Oil & Gas industry debate in Colorado

Oil & Gas industry debate in Colorado

Recently debate regarding the oil and gas industry has had significant national and local attention in Colorado.  The Hose & Rubber Supply Commerce City branch has a front-row seat as this drama is playing out. 

Voters went to the polls last November to determine if regulation of gas and oil activities should be strengthened.  The results of the vote on the proposition were described in a November 6, 2018 article from The Aspen Times which read, “Seeking to establish new setback restrictions between oil and gas operations and homes, Proposition 112 was shot down by Colorado voters on Tuesday as oil and gas facility statewide setbacks will remain 500 feet from residences.” 

Undeterred, this past April the Colorado legislature passed a bill, described in a May 6th Denver Post article, “[April 16th] Gov. Jared Polis signed into law a sweeping bill giving cities and towns in Colorado new powers to regulate oil and gas drilling, communities sitting atop the state’s vast fossil fuel deposits are already looking at how to flex their newfound muscle.” 

This muscle can be flexed in more than one way as presented in two excerpts from the Denver Post article.  On the one hand, for those wishing further restrictions on oil and gas, some communities look forward to limiting oil and gas activity. “Matt Sura, an oil and gas attorney for a half dozen northern Front Range communities perched over the mineral-rich Denver-Julesburg basin, told elected leaders at a recent Brighton City Council study session that one of the most notable changes from SB 181 is the doing away of state  pre-emption in matters of energy extraction.  Said Sura, “Local governments’ hands have been tied for as long as we’ve been doing this work together…You couldn’t go beyond what the state required.  And that made things difficult.”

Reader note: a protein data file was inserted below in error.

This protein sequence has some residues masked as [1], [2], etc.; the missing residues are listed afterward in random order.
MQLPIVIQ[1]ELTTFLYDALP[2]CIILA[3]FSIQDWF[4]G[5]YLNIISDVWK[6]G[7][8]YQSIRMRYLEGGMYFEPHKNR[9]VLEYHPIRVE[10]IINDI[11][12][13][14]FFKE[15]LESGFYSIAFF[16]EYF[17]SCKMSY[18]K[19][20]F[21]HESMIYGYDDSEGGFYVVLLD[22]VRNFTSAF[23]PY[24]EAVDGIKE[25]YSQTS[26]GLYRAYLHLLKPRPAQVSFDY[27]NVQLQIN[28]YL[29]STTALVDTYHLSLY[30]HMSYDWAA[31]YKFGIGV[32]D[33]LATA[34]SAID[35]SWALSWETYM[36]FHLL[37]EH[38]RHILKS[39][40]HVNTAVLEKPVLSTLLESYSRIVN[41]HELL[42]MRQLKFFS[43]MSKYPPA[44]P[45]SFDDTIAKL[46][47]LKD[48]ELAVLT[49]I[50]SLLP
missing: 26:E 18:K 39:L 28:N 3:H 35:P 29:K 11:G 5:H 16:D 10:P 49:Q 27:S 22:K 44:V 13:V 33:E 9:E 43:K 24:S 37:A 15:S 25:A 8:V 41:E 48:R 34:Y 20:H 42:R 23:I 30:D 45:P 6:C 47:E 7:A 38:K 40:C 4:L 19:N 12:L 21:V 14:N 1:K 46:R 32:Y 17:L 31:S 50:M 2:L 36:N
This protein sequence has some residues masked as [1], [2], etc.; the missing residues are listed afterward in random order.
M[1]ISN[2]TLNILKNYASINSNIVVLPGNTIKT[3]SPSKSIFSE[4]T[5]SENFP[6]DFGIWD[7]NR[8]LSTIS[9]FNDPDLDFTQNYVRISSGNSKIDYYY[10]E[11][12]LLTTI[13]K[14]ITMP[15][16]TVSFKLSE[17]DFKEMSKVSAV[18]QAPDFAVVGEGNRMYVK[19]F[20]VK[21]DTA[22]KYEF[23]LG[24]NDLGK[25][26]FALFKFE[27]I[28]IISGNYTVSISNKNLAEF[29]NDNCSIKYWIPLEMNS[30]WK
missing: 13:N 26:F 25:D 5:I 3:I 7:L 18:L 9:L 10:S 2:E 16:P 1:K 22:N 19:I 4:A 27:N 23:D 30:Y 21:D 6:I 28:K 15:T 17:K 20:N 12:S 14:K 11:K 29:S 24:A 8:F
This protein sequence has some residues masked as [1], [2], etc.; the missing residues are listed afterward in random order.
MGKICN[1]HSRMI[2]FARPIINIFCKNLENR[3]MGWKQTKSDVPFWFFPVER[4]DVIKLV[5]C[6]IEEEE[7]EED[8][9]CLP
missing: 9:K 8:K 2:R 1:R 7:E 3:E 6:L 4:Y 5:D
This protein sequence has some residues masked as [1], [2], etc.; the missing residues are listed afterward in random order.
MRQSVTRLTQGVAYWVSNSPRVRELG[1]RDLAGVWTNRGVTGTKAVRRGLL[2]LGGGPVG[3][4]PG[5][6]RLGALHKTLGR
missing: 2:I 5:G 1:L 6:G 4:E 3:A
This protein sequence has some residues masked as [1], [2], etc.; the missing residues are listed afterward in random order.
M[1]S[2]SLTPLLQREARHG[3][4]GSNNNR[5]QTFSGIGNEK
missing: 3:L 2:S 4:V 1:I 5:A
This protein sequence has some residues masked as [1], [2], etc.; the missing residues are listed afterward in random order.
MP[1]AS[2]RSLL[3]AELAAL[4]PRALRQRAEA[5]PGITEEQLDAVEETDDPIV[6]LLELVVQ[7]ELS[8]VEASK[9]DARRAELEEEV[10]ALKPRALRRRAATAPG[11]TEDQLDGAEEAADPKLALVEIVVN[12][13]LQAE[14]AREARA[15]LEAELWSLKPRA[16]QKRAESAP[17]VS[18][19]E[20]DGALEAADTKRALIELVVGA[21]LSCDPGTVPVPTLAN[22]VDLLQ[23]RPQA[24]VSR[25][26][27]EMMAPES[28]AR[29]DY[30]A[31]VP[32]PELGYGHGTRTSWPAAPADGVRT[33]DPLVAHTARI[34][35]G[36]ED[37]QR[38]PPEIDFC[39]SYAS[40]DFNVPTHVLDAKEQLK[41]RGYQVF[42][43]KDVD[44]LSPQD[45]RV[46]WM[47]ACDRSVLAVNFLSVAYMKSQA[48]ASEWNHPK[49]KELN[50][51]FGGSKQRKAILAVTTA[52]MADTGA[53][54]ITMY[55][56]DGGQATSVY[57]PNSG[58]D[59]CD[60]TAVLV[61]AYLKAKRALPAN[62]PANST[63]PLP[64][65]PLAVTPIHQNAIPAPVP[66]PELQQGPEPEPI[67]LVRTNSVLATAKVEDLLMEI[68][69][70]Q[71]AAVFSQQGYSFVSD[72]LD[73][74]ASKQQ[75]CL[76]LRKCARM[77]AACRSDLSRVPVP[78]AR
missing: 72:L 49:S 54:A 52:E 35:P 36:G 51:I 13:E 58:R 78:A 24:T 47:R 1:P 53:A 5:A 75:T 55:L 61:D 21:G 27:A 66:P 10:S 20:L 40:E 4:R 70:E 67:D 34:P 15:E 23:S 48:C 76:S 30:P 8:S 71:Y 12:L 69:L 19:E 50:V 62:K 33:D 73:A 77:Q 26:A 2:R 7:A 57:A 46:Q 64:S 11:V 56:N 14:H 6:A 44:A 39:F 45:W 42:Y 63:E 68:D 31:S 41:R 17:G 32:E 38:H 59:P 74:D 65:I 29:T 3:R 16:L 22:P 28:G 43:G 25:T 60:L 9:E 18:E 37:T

On the other hand, communities who welcome the oil and gas industry are seeking to exercise this authority to support such activities.  “…Weld County announced that it planned to formally designate itself an “oil and gas local-control county,” whereby it will “(take) control back from the state” to “maintain the working relationship we have had with the energy industry.”  The article further stated, “Weld County is easily the top producer of oil and gas in Colorado, accounting for 89 percent of all crude oil production and one-third of all natural gas production in the state.  Commissioner Mike Freeman said funding for schools, roads and other services in Weld County is heavily reliant on the tax proceeds remitted by oil and gas companies.” 

Rather than having the State control the industry either by mandating restrictions or promoting the expansion of oil and gas activity, this law is giving power to local governments.  Says Dan Haley, president and CEO of the Colorado Oil and Gas Association, “Every community is going to have different needs and different ways of addressing oil and gas,” he said.  “And this legislation allows Brighton to be Brighton, Commerce City to be Commerce City and Boulder to be Boulder.”

With these changes we’ll see how Hose & Rubber Supply can support communities wishing to participate in the oil and gas sector, as well as other communities who still need hose and fittings for diversified activities such as construction, road maintenance and manufacturing.